• Awesome McAwesomeness says:

        15 year loans are good solutions for this problem. I know not everyone can afford one, but if you can manage to possibly do it, it is the best solution.

        The sad thing is, when people talk about how great it is to be a homeowner and how set they will be in retirement, they forget that they actually paid double the purchase price of the house by the end of the loan and that they most likely would never be able to get that much for it. They also forget that their house is considered old now, that the neighborhood will go down, that they will have massive upkeep bills–foundation, roof, a/c, old plumbing/wiring, furnace, hot water heater, flooring, etc… etc…

        My grandma’s house is paid for and worth exactly double what she bought it for. This doesn’t include the massive amounts of money she has had to pour into the house over the years. If she sold it today, she would actually take a huge loss. Sure she would have the money it sold for, minus relator’s fees, but in the end, she definitely isn’t making a profit of any kind. If she decided to move because the house is too big or she doesn’t want to mess with it, she couldn’t even purchase a 10-year-old condo for what she got for the house because the house is older now and near a declining neighborhood. It’s also not updated at all.

        • johnva says:

          Or a 30 year loan with no prepayment penalty, that you pay extra on every month. That way, you retain a little more flexibility to pay less if you need to in the future. Might be a consideration if the interest rate isn’t much different. Paying extra is always an option, but not a requirement.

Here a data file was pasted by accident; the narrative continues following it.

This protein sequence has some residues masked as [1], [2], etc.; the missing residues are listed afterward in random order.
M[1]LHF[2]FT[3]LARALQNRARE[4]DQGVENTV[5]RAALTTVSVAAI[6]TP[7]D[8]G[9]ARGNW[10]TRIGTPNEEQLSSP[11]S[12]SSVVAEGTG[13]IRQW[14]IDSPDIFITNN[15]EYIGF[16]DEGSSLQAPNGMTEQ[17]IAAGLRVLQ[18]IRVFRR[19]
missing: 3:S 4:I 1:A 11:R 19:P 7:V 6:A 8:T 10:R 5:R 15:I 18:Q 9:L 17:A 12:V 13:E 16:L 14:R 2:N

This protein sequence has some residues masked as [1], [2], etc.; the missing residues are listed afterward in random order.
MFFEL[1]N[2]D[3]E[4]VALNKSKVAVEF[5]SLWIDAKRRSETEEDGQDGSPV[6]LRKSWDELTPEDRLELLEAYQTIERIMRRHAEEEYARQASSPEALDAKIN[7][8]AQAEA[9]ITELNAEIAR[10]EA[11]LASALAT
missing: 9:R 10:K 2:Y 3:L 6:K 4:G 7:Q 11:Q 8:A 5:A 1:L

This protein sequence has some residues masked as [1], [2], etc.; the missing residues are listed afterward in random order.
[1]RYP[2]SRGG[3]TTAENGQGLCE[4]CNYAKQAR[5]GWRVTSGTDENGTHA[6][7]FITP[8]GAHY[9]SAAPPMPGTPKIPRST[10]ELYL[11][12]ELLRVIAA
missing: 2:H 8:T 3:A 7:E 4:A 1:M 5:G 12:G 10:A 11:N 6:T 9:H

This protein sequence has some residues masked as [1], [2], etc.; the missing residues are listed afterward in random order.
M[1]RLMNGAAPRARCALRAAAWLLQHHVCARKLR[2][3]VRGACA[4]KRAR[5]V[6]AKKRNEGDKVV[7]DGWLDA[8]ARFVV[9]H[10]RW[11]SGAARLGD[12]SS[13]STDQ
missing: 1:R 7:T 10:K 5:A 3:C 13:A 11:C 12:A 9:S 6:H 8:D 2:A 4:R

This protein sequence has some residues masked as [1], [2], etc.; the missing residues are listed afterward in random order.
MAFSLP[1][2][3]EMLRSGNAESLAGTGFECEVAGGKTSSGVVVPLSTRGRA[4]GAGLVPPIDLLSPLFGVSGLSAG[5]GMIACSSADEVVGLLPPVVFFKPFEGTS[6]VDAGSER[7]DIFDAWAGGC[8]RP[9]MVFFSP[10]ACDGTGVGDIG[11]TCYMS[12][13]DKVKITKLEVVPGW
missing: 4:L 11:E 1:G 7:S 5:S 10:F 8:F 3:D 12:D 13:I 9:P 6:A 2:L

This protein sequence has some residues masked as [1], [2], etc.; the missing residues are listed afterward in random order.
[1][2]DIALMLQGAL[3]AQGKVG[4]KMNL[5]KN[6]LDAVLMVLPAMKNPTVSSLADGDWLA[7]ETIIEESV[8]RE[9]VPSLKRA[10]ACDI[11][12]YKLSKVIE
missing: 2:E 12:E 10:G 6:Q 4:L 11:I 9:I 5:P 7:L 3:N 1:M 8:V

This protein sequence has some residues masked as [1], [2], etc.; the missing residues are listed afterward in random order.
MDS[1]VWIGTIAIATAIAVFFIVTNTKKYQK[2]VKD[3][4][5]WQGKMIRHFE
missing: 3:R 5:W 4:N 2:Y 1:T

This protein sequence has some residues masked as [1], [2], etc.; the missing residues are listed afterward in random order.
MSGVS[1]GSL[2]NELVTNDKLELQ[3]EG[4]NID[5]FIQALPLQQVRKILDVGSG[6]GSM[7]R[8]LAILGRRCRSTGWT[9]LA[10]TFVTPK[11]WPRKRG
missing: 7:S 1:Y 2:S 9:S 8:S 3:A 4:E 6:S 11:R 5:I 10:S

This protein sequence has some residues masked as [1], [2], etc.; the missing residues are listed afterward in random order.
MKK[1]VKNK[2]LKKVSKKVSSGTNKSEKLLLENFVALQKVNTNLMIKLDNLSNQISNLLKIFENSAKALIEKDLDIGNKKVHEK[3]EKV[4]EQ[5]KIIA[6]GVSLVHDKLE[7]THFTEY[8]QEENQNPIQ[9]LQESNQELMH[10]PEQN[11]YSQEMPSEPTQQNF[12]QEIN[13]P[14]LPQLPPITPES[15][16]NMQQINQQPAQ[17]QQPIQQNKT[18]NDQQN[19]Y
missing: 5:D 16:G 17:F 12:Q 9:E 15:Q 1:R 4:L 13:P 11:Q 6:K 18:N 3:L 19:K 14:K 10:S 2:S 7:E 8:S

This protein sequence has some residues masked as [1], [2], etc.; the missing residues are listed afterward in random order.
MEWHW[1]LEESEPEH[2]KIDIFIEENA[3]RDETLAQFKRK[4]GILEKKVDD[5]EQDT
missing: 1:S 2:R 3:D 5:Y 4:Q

8. Blow a fuse? I can fix that... says:

    Why yes, yes I am in fact using kilometers and kilograms.

    • Cantras says:

      Ditto, and celsius and 24 hour time too. In the U.S.

      (not that there’s this big international divide on 24hour time, but our work schedules are posted in it and someone was complaining about it, and I said that it was like the metric system: Better, and something people get a stick up their ass about using.)

  9. Riroon13 says:

    One way to build credit-

    Next time you need an appliance or furniture, go to Aaron’s Rent-to-Own and purchase the items as 90-days-same-as-cash.

    When our clothes dryer went out, my wife and I did this. Instead of the $1000 or so ‘two year cost of ownership’ scam, the 90-days-same-as-cash was not nearly as a rip off.

    IIRC, the dryer we bought would have been around $350 at Lowe’s. We got it for $450 at Aaron’s.

    BUT in that price we got:

    -free delivery, set-up, and haul-away (not included in the Lowe’s price)

    and more importantly,

    -a nice ‘paid in full’ happy face on our credit reports once we paid it out

    • Niphil says:

      How odd that it wasn’t included. When I bought a new fridge (2 weeks ago), they included all those, for free. Delivery, haul-away, and they set up the new fridge.

      • Riroon13 says:

        This was a purchase from about 2 years ago. Not sure if you got a special promotion, Lowe’s changed policy, or if it’s a regional thing, but I can guarantee it wasn’t offered to us. (Also, we live in a rural area, so delivery usually isn’t an option with anyone unless we cough up the ‘out of area’ fee — Surprised Aaron’s didn’t hit us with an upcharge, to tell you the truth. Not complaining at all though.)

        • MrEvil says:

          Individual Lowe’s stores often run special promos on delivery charges and setup/haul-away It depends on what the store has to do for disposal of the old appliances. Some stores actually sell them for a song to a guy that refurbishes them for low-income families. Others are probably stuck paying high disposal fees with a local recycler.